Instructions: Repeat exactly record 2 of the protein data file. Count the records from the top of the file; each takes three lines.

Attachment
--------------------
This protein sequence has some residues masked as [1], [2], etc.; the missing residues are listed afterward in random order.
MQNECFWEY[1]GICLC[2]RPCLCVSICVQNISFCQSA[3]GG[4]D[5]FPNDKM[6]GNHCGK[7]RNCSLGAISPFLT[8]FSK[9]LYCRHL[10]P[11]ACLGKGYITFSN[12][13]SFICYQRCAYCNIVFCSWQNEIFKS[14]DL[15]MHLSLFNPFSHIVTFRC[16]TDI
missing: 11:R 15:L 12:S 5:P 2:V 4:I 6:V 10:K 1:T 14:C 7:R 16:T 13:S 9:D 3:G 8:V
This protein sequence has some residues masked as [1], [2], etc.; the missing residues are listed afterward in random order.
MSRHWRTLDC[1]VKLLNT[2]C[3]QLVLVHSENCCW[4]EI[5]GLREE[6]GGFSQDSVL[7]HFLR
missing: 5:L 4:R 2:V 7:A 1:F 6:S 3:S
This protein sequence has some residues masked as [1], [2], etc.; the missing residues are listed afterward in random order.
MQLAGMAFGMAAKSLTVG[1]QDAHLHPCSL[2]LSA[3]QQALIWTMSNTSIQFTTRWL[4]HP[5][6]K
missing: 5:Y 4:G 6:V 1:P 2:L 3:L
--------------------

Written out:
This protein sequence has some residues masked as [1], [2], etc.; the missing residues are listed afterward in random order.
MSRHWRTLDC[1]VKLLNT[2]C[3]QLVLVHSENCCW[4]EI[5]GLREE[6]GGFSQDSVL[7]HFLR
missing: 5:L 4:R 2:V 7:A 1:F 6:S 3:S